“The other options that were available to us were the Russian vaccine Sputnik V and the Chinese vaccines Sinopharm and CansinoBio.”

The minister said that Pakistan was among the first signatories to the Covax programme for Covid-19 vaccines and signed formal agreements in December as well.

“Our main supply source is Gavi and we received confirmation again. It was initially expected that vaccine doses would be available on March 2. They have to provide vaccines for 45 million Pakistanis.”

This would be without cost for taxpayers, he clarified. The manufacturing for the AstraZeneca vaccine, which would be supplied to Pakistan, was being done at the Serum Institute of India, Umar said.

He said the government was confident that the first batch of vaccines would be received within the current month. The first batch of vaccines from CansinoBio would also be delivered this month.

“Another big delivery will happen with next month. We will fill [the vaccines here] and might later use the facility to export them to the region.

“We already have vaccines for everyone in Pakistan who has registered.”

He said the government had estimated that a large number of people would be hesitant to get vaccinated against Covid-19, adding that it would be a “very big achievement” if 60 per cent of people were inoculated.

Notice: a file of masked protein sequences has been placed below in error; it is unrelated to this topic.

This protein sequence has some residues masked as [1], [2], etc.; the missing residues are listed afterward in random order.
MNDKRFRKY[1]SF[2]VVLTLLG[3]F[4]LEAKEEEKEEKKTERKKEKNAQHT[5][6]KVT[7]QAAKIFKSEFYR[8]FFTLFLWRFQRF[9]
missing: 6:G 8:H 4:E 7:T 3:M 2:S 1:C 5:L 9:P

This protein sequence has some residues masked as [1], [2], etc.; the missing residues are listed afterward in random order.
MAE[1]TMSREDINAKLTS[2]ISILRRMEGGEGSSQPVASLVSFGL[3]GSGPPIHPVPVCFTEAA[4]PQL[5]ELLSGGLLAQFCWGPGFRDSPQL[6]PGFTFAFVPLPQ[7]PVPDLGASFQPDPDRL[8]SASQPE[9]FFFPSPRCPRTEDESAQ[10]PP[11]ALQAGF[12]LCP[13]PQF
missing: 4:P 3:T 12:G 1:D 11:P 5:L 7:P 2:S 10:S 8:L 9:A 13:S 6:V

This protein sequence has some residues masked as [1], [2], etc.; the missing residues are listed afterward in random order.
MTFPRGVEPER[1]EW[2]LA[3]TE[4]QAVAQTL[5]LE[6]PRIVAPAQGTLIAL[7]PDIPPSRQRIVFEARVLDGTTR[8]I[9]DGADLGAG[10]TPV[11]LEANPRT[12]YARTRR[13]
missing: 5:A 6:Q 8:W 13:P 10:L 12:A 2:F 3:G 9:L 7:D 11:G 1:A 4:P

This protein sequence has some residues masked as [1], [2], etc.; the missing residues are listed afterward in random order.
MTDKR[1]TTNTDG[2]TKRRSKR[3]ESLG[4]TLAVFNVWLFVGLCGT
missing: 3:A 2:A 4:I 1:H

“Vaccinations will be happening at the end of 2021 as well,” he predicted.

Umar said that more than half of the country’s healthcare workers had been vaccinated.

Talking about vaccine efficacy, he said that it would only be known after three to six months which vaccine was most successful.

“All these vaccines that have been approved by the world’s leading regulatory agencies are safe for you. There is a much bigger risk if you don’t get vaccinated,” he emphasised.

Addressing concerns about side-effects from the vaccines, Umar said no such case had been reported in the country.

He shared that Special Assistant to the Prime Minister on Health Dr Faisal Sultan and Adviser to the Prime Minister for Institutional Reforms Dr Ishrat Husain, who was around 80 years of age, had recently been vaccinated with Sinopharm.

He said in the next phase, vaccination registration would open for people aged 50 and above in two weeks.

When asked why teachers were not being prioritised for vaccination, he said when “we go into value judgements, we will step into a minefield”.

PVT sector procurement
Umar said that a private market for vaccines had not been established anywhere in the world as governments still had control because supply was short and demand was more.

“There was no example of the price mechanism. We did not want to have any obstacle that would prevent the private sector from importing vaccines and giving those to people who were willing to pay for them,” he said while talking about the government’s decision to remove price caps on vaccine import.

He clarified that no company had imported the vaccine yet despite having permission to do so.

 

Originally Published by DAWN